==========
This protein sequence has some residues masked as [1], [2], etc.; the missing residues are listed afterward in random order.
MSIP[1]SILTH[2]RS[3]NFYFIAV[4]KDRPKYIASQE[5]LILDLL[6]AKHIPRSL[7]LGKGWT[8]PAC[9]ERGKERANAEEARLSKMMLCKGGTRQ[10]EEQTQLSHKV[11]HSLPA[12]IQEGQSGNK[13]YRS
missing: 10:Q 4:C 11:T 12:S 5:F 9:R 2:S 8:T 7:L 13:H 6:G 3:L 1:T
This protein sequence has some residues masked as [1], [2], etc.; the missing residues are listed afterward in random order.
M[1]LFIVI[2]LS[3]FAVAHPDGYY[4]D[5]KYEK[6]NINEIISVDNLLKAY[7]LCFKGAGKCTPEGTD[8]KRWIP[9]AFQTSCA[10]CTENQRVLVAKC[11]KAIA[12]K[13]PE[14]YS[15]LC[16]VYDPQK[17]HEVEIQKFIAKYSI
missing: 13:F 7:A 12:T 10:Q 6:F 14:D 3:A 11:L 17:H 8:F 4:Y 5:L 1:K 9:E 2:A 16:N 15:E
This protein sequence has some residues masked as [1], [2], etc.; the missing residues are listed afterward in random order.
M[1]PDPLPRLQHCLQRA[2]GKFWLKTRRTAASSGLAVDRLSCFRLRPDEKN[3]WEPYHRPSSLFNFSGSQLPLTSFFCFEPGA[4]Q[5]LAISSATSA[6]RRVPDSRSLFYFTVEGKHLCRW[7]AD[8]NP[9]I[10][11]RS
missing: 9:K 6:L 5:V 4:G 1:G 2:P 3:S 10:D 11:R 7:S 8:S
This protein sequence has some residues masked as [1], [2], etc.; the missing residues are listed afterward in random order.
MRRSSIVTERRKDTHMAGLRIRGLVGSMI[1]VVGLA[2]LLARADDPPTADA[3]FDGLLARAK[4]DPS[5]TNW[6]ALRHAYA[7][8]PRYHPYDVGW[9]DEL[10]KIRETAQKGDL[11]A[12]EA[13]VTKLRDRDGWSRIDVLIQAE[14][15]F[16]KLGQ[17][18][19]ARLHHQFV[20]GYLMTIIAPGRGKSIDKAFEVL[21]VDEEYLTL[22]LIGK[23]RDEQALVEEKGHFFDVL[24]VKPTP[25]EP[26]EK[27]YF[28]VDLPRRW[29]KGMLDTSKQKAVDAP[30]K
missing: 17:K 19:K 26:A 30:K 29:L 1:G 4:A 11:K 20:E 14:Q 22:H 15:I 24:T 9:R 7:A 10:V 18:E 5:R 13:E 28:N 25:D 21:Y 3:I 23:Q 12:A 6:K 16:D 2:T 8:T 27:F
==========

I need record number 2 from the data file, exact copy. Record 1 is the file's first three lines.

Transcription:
This protein sequence has some residues masked as [1], [2], etc.; the missing residues are listed afterward in random order.
M[1]LFIVI[2]LS[3]FAVAHPDGYY[4]D[5]KYEK[6]NINEIISVDNLLKAY[7]LCFKGAGKCTPEGTD[8]KRWIP[9]AFQTSCA[10]CTENQRVLVAKC[11]KAIA[12]K[13]PE[14]YS[15]LC[16]VYDPQK[17]HEVEIQKFIAKYSI
missing: 13:F 7:A 12:T 10:Q 6:F 14:D 3:A 11:L 17:H 8:F 4:Y 5:L 1:K 9:E 2:A 16:N 15:E